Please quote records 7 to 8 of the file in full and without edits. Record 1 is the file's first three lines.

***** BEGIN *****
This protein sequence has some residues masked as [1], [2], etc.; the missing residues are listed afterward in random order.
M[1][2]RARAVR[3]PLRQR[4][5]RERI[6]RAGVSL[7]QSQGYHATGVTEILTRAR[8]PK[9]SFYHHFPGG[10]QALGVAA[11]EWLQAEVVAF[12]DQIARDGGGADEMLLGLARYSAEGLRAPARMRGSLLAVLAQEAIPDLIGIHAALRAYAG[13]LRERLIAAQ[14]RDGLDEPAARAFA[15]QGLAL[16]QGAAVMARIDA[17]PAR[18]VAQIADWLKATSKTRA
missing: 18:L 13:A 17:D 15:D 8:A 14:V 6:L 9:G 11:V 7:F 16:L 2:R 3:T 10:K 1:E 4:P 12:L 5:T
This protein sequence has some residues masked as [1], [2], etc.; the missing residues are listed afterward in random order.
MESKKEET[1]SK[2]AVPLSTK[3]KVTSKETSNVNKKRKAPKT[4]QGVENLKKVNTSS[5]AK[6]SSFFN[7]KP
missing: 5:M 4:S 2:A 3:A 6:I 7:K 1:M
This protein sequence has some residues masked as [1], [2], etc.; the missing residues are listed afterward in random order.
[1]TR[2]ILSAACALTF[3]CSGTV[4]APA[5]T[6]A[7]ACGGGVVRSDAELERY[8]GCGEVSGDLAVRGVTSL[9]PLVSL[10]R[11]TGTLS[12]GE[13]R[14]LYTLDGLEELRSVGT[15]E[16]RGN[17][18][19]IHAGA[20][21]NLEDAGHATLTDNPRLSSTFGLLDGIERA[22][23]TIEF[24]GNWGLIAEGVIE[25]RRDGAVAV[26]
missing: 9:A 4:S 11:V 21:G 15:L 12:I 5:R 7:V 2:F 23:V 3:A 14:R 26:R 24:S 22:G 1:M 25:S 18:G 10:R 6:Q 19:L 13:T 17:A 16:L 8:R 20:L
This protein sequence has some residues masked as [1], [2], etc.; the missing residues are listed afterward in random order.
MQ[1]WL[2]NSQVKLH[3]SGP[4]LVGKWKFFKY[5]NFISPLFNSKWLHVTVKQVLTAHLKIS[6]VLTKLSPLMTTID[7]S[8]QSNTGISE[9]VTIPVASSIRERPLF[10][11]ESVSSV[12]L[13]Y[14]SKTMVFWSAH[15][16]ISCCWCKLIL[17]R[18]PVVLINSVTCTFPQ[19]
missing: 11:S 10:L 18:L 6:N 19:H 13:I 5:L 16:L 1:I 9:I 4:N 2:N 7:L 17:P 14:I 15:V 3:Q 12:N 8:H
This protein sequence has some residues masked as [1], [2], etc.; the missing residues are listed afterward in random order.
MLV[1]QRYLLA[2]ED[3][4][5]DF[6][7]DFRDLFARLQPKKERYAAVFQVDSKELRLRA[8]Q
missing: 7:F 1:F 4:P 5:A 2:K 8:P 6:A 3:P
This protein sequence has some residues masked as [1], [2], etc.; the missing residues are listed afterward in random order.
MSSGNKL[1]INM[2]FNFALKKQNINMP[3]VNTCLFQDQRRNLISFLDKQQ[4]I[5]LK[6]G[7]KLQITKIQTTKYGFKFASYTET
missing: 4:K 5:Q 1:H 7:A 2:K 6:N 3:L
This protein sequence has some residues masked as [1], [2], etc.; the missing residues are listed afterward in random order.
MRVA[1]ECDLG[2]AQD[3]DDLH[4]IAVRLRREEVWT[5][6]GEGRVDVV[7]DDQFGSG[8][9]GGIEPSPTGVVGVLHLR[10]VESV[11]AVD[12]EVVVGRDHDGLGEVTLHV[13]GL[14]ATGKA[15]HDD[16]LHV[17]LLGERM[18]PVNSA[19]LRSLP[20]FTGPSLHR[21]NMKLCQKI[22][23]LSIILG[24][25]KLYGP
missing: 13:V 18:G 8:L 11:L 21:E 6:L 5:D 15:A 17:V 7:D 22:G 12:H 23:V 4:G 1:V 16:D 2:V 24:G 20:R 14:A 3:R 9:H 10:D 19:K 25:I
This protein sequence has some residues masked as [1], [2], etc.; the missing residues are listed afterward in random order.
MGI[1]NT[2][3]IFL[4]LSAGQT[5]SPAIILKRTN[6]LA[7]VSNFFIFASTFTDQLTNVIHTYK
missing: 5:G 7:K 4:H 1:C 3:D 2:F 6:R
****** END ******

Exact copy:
This protein sequence has some residues masked as [1], [2], etc.; the missing residues are listed afterward in random order.
MRVA[1]ECDLG[2]AQD[3]DDLH[4]IAVRLRREEVWT[5][6]GEGRVDVV[7]DDQFGSG[8][9]GGIEPSPTGVVGVLHLR[10]VESV[11]AVD[12]EVVVGRDHDGLGEVTLHV[13]GL[14]ATGKA[15]HDD[16]LHV[17]LLGERM[18]PVNSA[19]LRSLP[20]FTGPSLHR[21]NMKLCQKI[22][23]LSIILG[24][25]KLYGP
missing: 13:V 18:G 8:L 11:L 21:E 6:L 5:D 15:A 17:V 7:D 22:G 12:H 23:V 4:G 1:V 16:D 2:V 24:G 20:R 14:A 3:R 9:H 10:D 19:K 25:I
This protein sequence has some residues masked as [1], [2], etc.; the missing residues are listed afterward in random order.
MGI[1]NT[2][3]IFL[4]LSAGQT[5]SPAIILKRTN[6]LA[7]VSNFFIFASTFTDQLTNVIHTYK
missing: 5:G 7:K 4:H 1:C 3:D 2:F 6:R